Change is Hard

I’m going on week 2 of doing nothing – at least nothing work related. For those of you who know me, you know I struggle with not working.

There must be something off. Leslie not working? Leslie not continually thinking, “What’s next?” or “Okay, that sounds like a great idea – let’s do that, NOW!” I’ve always been the person to push myself.

There's a Pattern

After 8thgrade, I decided to transfer schools to experience something different. I left my best friends since pre-k and a school I knew inside and out. Why? I craved a challenge. In high school, I continually took classes that pushed me to my mental and emotional breaking point: Honors Chemistry, Honors Math, AP History, AP English, and more. Why? Because I had this desire to push myself. I knew these classes would be difficult. I knew there would be times where I would cry and wish I hadn’t signed up for them. But did that stop me? No. After college, my then boyfriend and now husband decided to move to Seoul, South Korea to teach English. Was I excited to live abroad and teach? Honestly, no. But, I did it anyway because it would be an experience of a lifetime. After living in Korea, I dabbled in different jobs and eventually decided to get my Master’s in Teaching, which led me to teaching 6thgrade at a Title I school. Teaching at a low-income school with hormonal pre-teens was one of the most difficult things I’ve done. I knew becoming a teacher would be difficult. I knew it would push me beyond my limits, but I did it anyway. Add two of my own kids to the mix, several bouts of pneumonia, and running a blog, I kept doing more and asking what’s next.


As of May, I was freshly done with teaching and working on my blog, and once again went full on go-go-go mode. The Monday after school ended I stuck to a strict work schedule. My goal: develop a meal plan subscription business. Are meal plan subscriptions my true passion? No. But it was an idea that blossomed out of discussions with other moms, and in usual Leslie mode, I thought, “Why not? I can do this.” I’ve always pushed myself before, so, this was my next project. You probably see a pattern – a need to push myself. A need for a project. And not an easy, go-lucky type of project. Rather, a “let’s start my own business and expect it to go as planned” type of project.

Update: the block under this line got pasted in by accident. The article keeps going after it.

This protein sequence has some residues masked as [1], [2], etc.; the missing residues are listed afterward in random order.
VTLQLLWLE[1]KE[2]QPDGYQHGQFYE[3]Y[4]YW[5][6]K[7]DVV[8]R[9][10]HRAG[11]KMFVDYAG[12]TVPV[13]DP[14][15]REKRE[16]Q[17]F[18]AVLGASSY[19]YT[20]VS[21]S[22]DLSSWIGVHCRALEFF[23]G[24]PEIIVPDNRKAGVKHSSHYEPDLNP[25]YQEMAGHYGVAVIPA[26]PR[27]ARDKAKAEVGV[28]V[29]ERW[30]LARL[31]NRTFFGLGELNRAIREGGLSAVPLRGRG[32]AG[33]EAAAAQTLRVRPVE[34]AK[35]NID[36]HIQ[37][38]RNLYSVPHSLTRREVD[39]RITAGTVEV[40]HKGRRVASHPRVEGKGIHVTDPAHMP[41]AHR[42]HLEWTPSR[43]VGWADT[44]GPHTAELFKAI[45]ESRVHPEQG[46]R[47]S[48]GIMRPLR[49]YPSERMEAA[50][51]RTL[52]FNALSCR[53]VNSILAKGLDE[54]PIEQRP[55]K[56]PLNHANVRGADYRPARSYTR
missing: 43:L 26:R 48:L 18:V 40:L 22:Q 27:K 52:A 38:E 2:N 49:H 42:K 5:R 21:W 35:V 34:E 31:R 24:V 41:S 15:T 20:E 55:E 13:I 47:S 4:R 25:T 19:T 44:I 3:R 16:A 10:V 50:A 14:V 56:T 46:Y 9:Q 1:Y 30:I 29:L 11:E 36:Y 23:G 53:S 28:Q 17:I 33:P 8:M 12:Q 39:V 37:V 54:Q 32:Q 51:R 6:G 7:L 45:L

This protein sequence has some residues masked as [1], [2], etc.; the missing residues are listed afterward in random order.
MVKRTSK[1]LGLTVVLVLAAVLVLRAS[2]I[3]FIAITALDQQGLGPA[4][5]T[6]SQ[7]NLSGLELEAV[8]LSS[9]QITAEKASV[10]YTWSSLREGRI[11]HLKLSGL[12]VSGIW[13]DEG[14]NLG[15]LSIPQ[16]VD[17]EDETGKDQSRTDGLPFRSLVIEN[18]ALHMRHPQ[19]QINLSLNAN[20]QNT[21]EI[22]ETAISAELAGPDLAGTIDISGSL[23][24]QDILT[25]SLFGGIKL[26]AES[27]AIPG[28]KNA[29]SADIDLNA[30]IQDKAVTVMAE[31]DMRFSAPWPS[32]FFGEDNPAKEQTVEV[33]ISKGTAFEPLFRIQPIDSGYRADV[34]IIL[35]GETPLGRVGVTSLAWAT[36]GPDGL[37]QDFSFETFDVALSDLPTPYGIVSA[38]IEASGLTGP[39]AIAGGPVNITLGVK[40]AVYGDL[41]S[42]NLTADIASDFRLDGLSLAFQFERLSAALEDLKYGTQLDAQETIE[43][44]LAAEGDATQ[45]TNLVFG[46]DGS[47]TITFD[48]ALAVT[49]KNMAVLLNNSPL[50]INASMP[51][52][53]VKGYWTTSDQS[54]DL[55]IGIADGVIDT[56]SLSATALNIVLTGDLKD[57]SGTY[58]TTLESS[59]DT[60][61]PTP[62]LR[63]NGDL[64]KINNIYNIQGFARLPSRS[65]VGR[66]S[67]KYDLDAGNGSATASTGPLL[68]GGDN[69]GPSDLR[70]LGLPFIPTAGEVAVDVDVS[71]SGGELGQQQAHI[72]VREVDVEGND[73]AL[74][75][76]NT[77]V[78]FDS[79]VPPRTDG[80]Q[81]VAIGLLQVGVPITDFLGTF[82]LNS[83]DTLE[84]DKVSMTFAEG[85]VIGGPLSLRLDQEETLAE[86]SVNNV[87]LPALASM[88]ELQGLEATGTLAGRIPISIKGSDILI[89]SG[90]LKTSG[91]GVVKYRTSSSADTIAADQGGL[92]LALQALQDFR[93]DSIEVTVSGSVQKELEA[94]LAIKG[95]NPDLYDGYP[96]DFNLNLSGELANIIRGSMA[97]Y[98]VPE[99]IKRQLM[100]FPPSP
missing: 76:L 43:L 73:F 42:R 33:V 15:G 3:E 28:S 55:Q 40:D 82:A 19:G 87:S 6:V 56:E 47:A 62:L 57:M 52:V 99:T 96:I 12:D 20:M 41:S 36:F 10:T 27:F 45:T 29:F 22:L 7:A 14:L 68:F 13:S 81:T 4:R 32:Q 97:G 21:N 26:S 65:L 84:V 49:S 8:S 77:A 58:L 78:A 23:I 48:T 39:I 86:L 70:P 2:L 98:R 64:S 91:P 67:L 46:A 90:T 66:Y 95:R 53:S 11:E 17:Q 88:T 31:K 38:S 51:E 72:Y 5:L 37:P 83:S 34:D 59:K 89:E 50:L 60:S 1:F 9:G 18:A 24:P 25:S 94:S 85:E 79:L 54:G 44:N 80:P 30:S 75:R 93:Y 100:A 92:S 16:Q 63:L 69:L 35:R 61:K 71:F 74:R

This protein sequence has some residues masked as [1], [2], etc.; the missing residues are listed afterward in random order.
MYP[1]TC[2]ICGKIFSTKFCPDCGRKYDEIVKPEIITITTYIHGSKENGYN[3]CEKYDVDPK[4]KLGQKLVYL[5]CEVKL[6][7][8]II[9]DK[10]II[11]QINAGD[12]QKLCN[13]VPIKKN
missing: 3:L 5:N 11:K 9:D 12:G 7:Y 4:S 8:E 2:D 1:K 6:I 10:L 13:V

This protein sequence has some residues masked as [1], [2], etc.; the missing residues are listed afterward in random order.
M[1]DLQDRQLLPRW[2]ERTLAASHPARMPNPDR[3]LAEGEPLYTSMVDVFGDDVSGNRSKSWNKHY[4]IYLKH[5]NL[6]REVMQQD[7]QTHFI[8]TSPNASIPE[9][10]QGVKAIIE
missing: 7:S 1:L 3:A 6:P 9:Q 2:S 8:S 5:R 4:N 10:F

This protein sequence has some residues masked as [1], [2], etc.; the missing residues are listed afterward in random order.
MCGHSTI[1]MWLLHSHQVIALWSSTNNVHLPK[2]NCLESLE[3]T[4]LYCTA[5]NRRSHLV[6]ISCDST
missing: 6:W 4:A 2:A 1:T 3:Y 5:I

I had failed

Well, I quickly learned that my meal plan subscriptions were not going to work as I had planned. For the amount of time needed to create the weekly meal plans and the number of people signing up, it just wasn’t worth it. Plus, it didn’t feel like the right fit. Yes, I was able to cook. Yes, I was able to be at home. But the dots weren’t connecting in the way I wanted.  After a few days of panic, I accepted my fate. I had rushed into something that wasn’t going to work. My usual need to go, go, go – ultimately – failed me.

After the panic, I felt feelings of disappointment, regret, and discouragement. I was sad. I was sad that my idea didn’t work. I was sad that I put the time into something I thought had a future and it failed. Or rather, I had failed. I was sad that I couldn’t push through the difficult times and eventually create a great product that everyone loved.

The time has come

Once reality set in, I decided I needed to stop. I needed to do nothing. I needed to reset. Honestly, I’ve been going full speed for years and needed a break. Ironically, I blog about the importance of balance and putting yourself first, and I was doing the exact opposite. I was still putting others first. I was still putting other peoples’ opinions before my own. I wasn’t taking the time to think, “Is this really what I want to do?”

So, here I am a few weeks after this realization and having done basically nothing (except watch Real Housewives on repeat, listen to Rachel Hollis’s RISE podcast, read The Happiness Project and go on long walks.) I’ve also spent many hours thinking. Thinking about my past, present and future. I’ve spent hours evaluating and analyzing why I’ve made the decisions I’ve made and how I can learn from these past mistakes and triumphs. Honestly, I’ve never taken the time to think about my actions and how to learn from them.

growth is slow

And I finally did. Do I feel better? Yes. A bit. I still feel lost. I’m still not sure where I’m going. But what I can say is that I’ve learned more about myself in the past two weeks than I have in the past two years. Ironically, people ask me if I’m thrilled to be done teaching. Honestly, no. I miss my coworkers dearly. I miss the structure. I miss the schedule. I miss feeling successful. I question my decision to quit on a daily basis. But, then my husband reminds me that teaching and being a mom of two young kids was literally killing me (that whole pneumonia thing), and then I’m slapped back to reality- a reality that’s a bit difficult to come to terms with.

My husband keeps saying that change is difficult, and success doesn’t happen overnight. I try and remind myself of these things, but in all honesty it’s hard. Really f*ing hard. Will I come out stronger when this phase of my life has passed? I sure hope so. But until then, I’ll just keep chugging along. I’ll just keep cooking, eating, having killer tickle-sessions with my kids and hoping that my future is bright.

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hi, I'm leslie

Whether it's through nutrition, mindfulness, spending more time with family, setting monthly goals, or just finding the things that make us happy in life (Real Housewives of New York anyone?!), working towards any semblance of balance is the ultimate goal. Join me as I go through a journey to find the best ways to go from Super Mom to the Do What Really Matters Mom.

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